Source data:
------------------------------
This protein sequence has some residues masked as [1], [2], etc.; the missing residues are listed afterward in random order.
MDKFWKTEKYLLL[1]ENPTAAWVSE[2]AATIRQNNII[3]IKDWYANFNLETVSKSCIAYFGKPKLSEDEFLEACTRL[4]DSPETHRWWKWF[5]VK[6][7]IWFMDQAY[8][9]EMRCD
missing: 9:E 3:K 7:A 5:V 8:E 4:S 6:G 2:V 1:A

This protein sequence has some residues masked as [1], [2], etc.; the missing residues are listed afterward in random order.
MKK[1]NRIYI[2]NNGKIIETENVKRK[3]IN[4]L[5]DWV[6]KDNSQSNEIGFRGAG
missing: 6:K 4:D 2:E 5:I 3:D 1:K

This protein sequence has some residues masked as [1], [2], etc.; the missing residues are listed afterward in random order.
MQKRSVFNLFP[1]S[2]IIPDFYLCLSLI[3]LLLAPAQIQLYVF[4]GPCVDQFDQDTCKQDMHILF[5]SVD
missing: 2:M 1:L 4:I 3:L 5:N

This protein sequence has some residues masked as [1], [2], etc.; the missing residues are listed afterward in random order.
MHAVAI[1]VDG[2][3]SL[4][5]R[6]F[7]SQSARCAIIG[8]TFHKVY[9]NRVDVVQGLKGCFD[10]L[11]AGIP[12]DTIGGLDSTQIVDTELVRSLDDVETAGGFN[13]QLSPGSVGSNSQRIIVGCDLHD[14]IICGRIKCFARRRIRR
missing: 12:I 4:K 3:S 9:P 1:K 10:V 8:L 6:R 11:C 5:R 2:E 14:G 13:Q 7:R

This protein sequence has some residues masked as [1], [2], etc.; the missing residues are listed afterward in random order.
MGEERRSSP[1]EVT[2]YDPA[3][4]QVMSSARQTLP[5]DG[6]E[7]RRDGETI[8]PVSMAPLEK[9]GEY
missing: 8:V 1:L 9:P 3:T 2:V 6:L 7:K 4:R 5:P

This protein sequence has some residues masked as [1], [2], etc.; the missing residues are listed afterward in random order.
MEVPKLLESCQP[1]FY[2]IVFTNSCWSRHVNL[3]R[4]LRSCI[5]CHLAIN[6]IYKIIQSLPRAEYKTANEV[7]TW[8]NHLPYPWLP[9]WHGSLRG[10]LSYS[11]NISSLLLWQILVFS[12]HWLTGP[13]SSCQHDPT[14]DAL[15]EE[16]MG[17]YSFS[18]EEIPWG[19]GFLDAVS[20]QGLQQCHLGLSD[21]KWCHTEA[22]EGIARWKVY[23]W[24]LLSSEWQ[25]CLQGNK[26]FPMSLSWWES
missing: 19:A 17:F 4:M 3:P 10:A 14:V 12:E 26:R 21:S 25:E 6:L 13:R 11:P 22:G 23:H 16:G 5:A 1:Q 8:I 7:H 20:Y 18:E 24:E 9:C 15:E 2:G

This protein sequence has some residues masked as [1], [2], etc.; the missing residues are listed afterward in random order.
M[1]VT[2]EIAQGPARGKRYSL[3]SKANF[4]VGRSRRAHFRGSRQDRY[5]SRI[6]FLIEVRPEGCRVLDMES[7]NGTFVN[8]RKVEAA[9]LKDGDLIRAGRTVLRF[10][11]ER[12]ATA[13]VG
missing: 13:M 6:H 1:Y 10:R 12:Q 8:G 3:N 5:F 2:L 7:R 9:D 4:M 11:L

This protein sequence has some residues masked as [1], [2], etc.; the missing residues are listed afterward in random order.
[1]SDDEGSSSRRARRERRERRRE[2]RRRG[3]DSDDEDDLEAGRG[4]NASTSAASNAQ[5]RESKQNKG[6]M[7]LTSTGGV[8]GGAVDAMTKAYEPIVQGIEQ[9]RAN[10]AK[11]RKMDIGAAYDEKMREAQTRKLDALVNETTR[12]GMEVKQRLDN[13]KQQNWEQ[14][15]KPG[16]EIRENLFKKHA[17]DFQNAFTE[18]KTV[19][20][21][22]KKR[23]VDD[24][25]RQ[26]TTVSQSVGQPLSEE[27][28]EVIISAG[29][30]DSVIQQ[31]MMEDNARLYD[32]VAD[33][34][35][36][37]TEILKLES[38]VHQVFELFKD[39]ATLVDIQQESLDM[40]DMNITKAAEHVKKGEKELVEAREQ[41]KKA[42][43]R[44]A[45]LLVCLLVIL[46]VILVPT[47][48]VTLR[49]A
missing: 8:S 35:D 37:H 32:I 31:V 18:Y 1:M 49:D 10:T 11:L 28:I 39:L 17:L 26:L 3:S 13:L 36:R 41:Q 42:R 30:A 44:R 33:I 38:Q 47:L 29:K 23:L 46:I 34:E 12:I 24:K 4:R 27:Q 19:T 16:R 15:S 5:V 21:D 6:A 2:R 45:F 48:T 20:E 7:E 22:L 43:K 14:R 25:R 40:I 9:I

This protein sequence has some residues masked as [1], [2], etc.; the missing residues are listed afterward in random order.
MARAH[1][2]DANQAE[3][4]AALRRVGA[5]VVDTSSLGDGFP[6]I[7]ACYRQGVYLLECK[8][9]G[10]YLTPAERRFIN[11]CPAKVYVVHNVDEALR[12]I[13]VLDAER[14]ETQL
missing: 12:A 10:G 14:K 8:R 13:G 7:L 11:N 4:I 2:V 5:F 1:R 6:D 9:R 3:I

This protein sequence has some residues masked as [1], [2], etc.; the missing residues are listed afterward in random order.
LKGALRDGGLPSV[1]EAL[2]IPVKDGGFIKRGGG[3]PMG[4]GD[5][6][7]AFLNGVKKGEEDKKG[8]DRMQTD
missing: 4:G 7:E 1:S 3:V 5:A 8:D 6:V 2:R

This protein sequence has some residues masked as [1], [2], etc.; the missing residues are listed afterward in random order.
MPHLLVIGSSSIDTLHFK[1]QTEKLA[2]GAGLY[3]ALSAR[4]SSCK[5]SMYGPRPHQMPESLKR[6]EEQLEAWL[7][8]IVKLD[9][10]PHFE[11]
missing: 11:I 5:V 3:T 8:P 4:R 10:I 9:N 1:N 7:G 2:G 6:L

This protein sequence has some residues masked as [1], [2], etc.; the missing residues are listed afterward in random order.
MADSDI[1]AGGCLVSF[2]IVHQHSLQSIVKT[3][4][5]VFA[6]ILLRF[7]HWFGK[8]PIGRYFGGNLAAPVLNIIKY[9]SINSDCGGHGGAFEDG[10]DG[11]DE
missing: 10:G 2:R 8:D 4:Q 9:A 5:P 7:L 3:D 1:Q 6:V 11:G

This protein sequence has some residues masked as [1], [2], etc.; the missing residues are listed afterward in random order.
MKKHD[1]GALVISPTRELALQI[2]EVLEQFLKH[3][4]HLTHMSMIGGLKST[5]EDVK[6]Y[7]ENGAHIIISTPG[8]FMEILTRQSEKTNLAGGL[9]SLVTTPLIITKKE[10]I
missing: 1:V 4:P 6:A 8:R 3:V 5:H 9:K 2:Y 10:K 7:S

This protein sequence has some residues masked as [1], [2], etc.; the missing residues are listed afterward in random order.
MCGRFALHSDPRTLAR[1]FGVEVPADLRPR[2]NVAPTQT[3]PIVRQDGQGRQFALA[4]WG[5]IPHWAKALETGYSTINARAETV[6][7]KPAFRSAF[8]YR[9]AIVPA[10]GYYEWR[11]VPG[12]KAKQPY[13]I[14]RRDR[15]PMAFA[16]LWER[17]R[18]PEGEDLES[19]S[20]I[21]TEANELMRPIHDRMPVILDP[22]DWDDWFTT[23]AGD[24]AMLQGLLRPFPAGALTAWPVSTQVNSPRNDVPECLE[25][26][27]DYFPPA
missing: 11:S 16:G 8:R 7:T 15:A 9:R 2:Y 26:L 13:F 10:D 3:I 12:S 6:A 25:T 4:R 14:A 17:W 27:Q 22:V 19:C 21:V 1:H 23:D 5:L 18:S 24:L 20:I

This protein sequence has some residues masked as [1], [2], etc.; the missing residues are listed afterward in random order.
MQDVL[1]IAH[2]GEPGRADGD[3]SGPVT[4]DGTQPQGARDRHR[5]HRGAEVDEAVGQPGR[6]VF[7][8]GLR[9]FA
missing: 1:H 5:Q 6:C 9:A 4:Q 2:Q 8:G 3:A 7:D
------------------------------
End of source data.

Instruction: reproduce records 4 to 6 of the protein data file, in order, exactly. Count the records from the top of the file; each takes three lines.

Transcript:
This protein sequence has some residues masked as [1], [2], etc.; the missing residues are listed afterward in random order.
MHAVAI[1]VDG[2][3]SL[4][5]R[6]F[7]SQSARCAIIG[8]TFHKVY[9]NRVDVVQGLKGCFD[10]L[11]AGIP[12]DTIGGLDSTQIVDTELVRSLDDVETAGGFN[13]QLSPGSVGSNSQRIIVGCDLHD[14]IICGRIKCFARRRIRR
missing: 12:I 4:K 3:S 9:P 1:K 10:V 8:L 6:R 11:C 5:R 2:E 14:G 13:Q 7:R

This protein sequence has some residues masked as [1], [2], etc.; the missing residues are listed afterward in random order.
MGEERRSSP[1]EVT[2]YDPA[3][4]QVMSSARQTLP[5]DG[6]E[7]RRDGETI[8]PVSMAPLEK[9]GEY
missing: 8:V 1:L 9:P 3:T 2:V 6:L 7:K 4:R 5:P

This protein sequence has some residues masked as [1], [2], etc.; the missing residues are listed afterward in random order.
MEVPKLLESCQP[1]FY[2]IVFTNSCWSRHVNL[3]R[4]LRSCI[5]CHLAIN[6]IYKIIQSLPRAEYKTANEV[7]TW[8]NHLPYPWLP[9]WHGSLRG[10]LSYS[11]NISSLLLWQILVFS[12]HWLTGP[13]SSCQHDPT[14]DAL[15]EE[16]MG[17]YSFS[18]EEIPWG[19]GFLDAVS[20]QGLQQCHLGLSD[21]KWCHTEA[22]EGIARWKVY[23]W[24]LLSSEWQ[25]CLQGNK[26]FPMSLSWWES
missing: 19:A 17:F 4:M 3:P 10:A 14:V 12:E 26:R 21:S 25:E 6:L 13:R 11:P 22:G 23:H 16:G 5:A 1:Q 8:I 7:H 20:Y 18:E 24:E 9:C 15:E 2:G